By Joseph Purcell
On Free Humans, Hen Ogledd lead you on an expansive pop voyage through the unbounded landscapes of the creators’ imaginations.
Mogic, the 2018 release from the musically diverse quartet, Hen Ogledd, was a delightful, off kilter, proggy voyage. A creation conjured from the minds of its four key protagonists – Richard Dawson, Rhodri Davies, Sally Pilkington and Dawn Bothwell, it harnessed the motorik drums and synths of Kraftwerk with sharp bursts of something verging on free jazz.
New long player, Free Humans, builds upon this, ensconcing the listener on a traverse through a Flaming Lips-esque trip across the mysterious lands that exist in the minds of its contributors. Bringing together Abba, Twelfth Century mystic composer Hildergard von Bingen, and the creative works of Werner Herzog, it is quite unlike any other record you will encounter this year, and therein lies its beauty. The artists involved are not unbowed or daunted by their ideas, instead, they have embraced them and allowed them to flourish on a fun packed punch of a record.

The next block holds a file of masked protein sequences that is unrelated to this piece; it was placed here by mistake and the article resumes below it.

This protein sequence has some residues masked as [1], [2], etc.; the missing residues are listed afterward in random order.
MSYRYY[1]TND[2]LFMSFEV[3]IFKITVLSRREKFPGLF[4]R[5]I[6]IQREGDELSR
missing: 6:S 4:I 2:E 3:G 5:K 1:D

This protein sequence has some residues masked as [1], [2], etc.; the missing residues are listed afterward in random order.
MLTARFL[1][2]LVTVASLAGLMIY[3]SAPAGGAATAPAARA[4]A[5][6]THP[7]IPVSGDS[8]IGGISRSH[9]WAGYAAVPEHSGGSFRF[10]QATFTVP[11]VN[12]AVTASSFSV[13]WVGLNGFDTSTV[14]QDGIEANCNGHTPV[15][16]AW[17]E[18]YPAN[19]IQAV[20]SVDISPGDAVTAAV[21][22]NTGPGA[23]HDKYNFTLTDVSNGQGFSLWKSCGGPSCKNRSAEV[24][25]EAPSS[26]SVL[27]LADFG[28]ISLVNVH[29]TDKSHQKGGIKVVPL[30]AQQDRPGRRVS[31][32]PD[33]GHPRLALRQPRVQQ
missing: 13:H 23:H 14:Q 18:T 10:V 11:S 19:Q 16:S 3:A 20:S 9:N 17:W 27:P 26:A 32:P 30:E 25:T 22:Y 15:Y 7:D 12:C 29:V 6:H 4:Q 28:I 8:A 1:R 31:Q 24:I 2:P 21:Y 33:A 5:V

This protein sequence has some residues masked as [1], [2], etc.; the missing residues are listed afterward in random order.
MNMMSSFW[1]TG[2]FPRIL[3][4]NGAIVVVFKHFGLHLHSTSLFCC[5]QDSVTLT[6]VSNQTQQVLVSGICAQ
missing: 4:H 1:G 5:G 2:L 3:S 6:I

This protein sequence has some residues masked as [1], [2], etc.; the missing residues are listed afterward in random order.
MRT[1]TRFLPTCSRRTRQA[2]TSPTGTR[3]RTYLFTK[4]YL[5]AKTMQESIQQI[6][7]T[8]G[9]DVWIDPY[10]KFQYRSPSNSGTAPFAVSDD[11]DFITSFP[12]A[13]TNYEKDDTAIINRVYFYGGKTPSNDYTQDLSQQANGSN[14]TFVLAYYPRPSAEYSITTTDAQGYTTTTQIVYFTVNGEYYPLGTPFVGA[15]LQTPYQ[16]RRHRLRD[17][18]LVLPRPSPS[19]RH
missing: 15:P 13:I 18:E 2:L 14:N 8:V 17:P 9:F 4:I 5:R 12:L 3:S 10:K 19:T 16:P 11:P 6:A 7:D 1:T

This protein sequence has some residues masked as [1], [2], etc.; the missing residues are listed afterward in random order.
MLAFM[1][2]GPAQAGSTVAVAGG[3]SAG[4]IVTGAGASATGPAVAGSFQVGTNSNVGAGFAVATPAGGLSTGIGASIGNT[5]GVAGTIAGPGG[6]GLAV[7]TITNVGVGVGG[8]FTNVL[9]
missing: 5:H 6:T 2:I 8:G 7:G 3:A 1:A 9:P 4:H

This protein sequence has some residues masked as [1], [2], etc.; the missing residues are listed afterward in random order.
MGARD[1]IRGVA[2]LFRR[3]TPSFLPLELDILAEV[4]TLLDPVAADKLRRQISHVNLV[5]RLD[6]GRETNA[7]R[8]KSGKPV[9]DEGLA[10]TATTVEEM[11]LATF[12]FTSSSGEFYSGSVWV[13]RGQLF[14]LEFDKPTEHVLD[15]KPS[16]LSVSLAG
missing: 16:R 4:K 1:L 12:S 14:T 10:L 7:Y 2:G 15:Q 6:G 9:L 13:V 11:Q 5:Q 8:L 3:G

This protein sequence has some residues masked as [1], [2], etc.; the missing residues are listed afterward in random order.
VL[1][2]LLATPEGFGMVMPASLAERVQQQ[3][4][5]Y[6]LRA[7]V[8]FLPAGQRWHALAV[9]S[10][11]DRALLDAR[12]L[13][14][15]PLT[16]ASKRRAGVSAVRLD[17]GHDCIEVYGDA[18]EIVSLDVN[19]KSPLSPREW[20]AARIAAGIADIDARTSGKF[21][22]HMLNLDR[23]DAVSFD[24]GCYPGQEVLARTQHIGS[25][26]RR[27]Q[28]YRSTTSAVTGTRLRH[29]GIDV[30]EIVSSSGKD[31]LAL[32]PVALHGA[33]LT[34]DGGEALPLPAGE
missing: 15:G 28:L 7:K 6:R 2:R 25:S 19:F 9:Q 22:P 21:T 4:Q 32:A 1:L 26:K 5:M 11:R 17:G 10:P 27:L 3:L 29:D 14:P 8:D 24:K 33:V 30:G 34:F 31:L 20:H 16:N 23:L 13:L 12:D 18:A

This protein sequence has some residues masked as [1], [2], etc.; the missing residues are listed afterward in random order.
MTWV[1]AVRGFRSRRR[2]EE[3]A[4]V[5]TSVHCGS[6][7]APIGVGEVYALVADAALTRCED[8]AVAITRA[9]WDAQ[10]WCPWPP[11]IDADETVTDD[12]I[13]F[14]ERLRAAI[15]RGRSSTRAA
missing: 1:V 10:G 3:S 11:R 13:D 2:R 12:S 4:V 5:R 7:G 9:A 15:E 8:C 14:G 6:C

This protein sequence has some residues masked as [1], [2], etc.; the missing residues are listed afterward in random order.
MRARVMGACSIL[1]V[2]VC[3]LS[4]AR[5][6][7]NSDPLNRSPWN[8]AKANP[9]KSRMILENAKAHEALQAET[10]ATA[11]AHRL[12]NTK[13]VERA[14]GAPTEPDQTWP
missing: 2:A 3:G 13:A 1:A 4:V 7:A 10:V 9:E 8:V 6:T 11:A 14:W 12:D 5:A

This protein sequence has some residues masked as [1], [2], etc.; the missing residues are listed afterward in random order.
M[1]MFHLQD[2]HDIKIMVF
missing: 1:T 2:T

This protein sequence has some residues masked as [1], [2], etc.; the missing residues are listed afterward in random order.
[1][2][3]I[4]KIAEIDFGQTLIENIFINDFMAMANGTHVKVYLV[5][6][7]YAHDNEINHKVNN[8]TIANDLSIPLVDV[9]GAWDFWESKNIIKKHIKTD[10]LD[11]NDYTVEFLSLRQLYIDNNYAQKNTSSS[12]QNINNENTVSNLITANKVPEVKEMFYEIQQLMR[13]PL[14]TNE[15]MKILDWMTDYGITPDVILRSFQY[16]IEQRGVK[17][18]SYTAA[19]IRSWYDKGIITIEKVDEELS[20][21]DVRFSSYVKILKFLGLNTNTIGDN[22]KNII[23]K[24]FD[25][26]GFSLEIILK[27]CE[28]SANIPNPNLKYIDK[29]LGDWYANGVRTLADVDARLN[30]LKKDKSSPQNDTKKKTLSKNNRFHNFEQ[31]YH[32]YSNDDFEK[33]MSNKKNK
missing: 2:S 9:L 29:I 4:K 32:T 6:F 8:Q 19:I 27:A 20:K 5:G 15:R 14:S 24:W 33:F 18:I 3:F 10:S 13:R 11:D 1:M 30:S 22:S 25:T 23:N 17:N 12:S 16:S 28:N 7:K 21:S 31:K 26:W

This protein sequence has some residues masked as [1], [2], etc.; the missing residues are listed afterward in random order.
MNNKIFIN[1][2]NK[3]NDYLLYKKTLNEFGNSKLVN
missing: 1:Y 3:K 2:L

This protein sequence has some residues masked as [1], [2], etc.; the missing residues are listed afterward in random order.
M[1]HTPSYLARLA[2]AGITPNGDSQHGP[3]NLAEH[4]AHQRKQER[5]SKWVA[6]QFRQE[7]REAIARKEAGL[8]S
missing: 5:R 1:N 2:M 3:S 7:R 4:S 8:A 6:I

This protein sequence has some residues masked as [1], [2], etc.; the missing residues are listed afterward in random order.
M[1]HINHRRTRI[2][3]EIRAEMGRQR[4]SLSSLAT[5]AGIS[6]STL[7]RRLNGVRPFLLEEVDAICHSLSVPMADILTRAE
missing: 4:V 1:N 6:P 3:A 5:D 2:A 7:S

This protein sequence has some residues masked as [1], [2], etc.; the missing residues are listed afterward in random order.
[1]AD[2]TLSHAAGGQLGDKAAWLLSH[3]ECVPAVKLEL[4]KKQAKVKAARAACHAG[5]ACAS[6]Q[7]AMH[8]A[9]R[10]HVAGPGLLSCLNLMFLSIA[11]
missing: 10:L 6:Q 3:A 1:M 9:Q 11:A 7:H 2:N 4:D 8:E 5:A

Farewell is a winding delight. Dawson’s unique baritone underpin the contrasting vocals – it is a rambunctious track of mystique, and it spritely flows – instilling an air of enjoyment and an anticipation for what lies ahead. The synthesized sounds of lead single, Trouble, bursts unbound, while Crimson Star is Dawson’s signature moment on an ode to past memories of love: ‘Sunset never ends, I wish I could see you again.’
Free Humans is not all gleaming snaps of light – Earworm is a spiky punk-meets-jazz affair, with menacing undertones at odds with sharp blasts of brass and intermittent bongo drums. Kebran Gospel Gossip conjures the imagery of a bustling souk or bazaar through its chiming, hazy horns. The snarling nine-minute penultimate track, Feral, emphasises not only the quality, but the unabashed vision needed to even contemplate an album of such contrasting colours.
Free Humans is an ambitious, smart and open-minded take on pop music. Intersected with sounds from across the musical spectrum, it is a unbounded pleasure to be in its presence.
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